Personal care and cosmetics firms sign up to BRC recycling logo

By Katie Nichol

- Last updated on GMT

Related tags: Cosmetics, Brand, Recycling

Several companies within the personal care and cosmetics sector have signed up to add the on-pack recycling logo launched by the British Retail Consortium (BRC) to their products.

Since its conception seven months ago, companies participating in the scheme have put the logo on over 50,000 products, with the BRC recently announcing that the fiftieth company has signed up to use the logo.

Among the companies to sign up within the cosmetics and personal care sector are British pharmacy chain, Boots; Robert McBride, a supplier of private label personal care products; and Wild and Organic, a provider of natural and organic skincare products.

Laura Rudoe, the founder of Good Ventures, an ethical development company who has signed up to the scheme, explained to CosmeticsDesign that its first brand, Evolve Beauty is ethical and green, so recycling is an important aspect of company values.

Recycle label a logical choice

“Our bottles are made from recycled plastic made from milk cartons. We are delighted to be part of the recycling on-pack labeling scheme as it provides clear consistent information about how to recycle our bottles again and we have included it on all Evolve beauty products”​ she added.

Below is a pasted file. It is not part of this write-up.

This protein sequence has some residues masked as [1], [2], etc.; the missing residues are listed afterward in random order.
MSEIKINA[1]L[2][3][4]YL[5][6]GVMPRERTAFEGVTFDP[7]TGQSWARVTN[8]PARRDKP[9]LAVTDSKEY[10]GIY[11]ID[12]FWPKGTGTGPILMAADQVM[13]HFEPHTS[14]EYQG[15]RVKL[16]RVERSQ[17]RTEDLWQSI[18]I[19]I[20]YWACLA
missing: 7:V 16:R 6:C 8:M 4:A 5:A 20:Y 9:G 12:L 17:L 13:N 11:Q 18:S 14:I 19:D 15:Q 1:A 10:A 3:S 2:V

The voluntary On-Pack Recycling Label scheme aims to provide a simple, UK-wide, recycling message on both retailer private label and brand-owner packaging to encourage more consumers to recycle more material, more frequently, said the BRC.

According to the BRC, despite a steady improvement in household recycling rates in recent years, the UK is still lagging behind other EU members.

The introduction of the on-pack logo marks the first time that customers have been provided with standardised information that aims to replace the potentially confusing range of symbols previously used.

Three different recycling symbols

Consumers can see at a glance which products can be recycled, with three different recycling symbols indicating that the product is widely recycled, not currently recycled, or only recycled in some areas.

Stephen Robertson, British Retail Consortium Director General, said in a statement: "This scheme has the power to make a real difference. All businesses that use packaging should join, as the on-pack label moves to becoming an industry standard."

Any retailer, manufacturer or brand owner who puts packaged consumer products onto the UK market is eligible to participate in the scheme. According to the BRC, the aim is to have 60 companies signed up to the label in the first year.

Related topics: Packaging & Design

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